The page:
Papers of John Adams, volume 16

232 John Adams to Marquis de Lafayette, 11 June 1784 Adams, John Lafayette, Marie-Joseph-Paul-Yves-Roch-Gilbert du Motier, marquis de
To the Marquis de Lafayette
Monsieur le My dear Marquis The Hague June 11. 17841

I received in Season, the Letter mentioned in yours of the Second of this Month, but as there was nothing in it which required an immediate Answer, I have not acknowledged the Recipt of it, untill now.2

If an Express should be upon his Passage with any Arrangement of Congress, respecting their foreign Affairs I presume the Departure of Mr Jay and Mr Laurens for America, will disarrange it: So that I conclude to remain here, enjoying the Pleasures of the Prince of Orange’s Court and the Conversation of the Dutch Patriots, who are excellent Sons of Liberty, without budging, untill I know the final settlement of Congress, upon the Arrival of those Ministers.

Whether Congress will recall Mr Franklin and me, and pursue a frugal system of foreign Affairs, whether they will join several in a Commission to treat with the maritime Powers, or whether they will Send a Minister to any other Courts, I am wholly at a Loss to conjecture, from all the Intelligence I have. after a good deal of Impatience under these Uncertitudes, I have at length become quite reconciled, to them and resigned, to such a degree that I am quite indifferent whether I stay here, go to France or England, or home to America. The last is a Part which I regret not to have taken a Year Ago. 3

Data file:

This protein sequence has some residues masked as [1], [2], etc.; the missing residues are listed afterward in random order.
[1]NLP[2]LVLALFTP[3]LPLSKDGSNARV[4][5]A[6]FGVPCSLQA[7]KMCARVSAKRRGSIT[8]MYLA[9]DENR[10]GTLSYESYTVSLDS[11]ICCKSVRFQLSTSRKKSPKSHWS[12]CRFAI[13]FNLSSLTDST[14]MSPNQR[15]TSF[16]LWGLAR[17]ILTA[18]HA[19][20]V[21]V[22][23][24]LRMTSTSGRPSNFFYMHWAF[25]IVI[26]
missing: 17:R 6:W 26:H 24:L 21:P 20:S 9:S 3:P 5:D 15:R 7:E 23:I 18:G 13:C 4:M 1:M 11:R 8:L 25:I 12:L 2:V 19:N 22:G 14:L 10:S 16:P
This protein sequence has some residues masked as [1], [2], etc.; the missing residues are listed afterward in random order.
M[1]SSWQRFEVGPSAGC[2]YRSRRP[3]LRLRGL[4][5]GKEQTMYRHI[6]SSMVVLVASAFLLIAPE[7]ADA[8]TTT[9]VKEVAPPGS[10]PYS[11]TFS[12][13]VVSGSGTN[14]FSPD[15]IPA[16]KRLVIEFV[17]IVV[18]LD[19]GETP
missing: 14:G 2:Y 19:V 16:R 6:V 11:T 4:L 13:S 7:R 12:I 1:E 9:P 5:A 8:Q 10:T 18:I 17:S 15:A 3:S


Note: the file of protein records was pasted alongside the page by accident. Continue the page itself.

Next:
I will answer the Letters of my Friends by Mr Reed and Coll Herman, as soon as I know what the Plan of Congress is and what is to be my Destination at present all is Such Uncertainty that I know not what to write to Congress or to Individuals.

Dft (Adams Papers); internal address: “M. Le M. de la Fayette.”


The presence of this Dft in the Adams Papers, with its deletions, and Lafayette’s failure to acknowledge it, probably means that it was not sent.


Lafayette had referred to his letter of 9 April, above.


JA deleted this paragraph by drawing two large slashes across the whole of it in addition to a single line through the final three words.

John Adams to Jonathan Jackson, 15 June 1784 Adams, John Jackson, Jonathan
To Jonathan Jackson
Dear Sir The Hague June 15. 1784